Small businesses, Mr. Fuller said, would lose just over half of those jobs.

“So many of these small businesses don’t realize how dependent they are to the federal government because they’re not the contractors — they are suppliers and vendors to the contractors,” said Mr. Fuller, who testified (pdf) at a House Small Business Committee hearing last September on the effect of sequester. “They’re the ones who water the plants and secure the buildings.” Small businesses will suffer from the reduced federal and private sector payroll because of the important role they play in the consumer economy, as retailers and restaurants. “However you allocate the consumer budget across the economy, there’s a large number of small businesses,” Mr. Fuller said.

Small businesses that deal directly with the federal government would fare even worse. According to the Small Business Administration, small businesses received $91 billion in prime federal contracts in 2011, or just under 22 percent of the total contracts available to small companies.* However, according to Mr. Fuller’s calculations, small companies would account for about 34 percent of the job losses at prime contractors under the sequester. (Since Mr. Fuller’s testimony, Congress reduced the amount of the sequester as part of the New Year’s fiscal cliff legislation. While the overall job losses would be lower as a result, Mr. Fuller said the share coming from small businesses would likely change only slightly.)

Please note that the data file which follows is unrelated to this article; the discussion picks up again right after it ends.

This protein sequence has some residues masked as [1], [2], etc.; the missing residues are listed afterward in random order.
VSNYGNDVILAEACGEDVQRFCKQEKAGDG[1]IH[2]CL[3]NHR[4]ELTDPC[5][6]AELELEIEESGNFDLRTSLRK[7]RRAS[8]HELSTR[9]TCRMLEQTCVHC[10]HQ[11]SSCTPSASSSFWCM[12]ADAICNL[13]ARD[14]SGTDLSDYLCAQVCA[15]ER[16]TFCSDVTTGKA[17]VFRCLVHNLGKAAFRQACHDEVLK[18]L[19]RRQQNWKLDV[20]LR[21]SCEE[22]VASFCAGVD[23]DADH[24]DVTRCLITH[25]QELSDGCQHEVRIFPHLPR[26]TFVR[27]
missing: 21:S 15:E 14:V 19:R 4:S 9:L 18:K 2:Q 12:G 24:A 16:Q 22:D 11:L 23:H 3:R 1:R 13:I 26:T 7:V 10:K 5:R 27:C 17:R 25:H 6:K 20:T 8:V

Small businesses “can’t survive on the loss of 10 or 20 or 30 percent of their revenues,” he said. “They can’t continue operating at half-speed or two-thirds speed. They don’t have a cushion that a large publicly traded company would have.” Large federal contractors can shift employees across business lines — most have both civilian and federal divisions — and geography. Small companies that specialize “can’t learn new tricks that quickly.”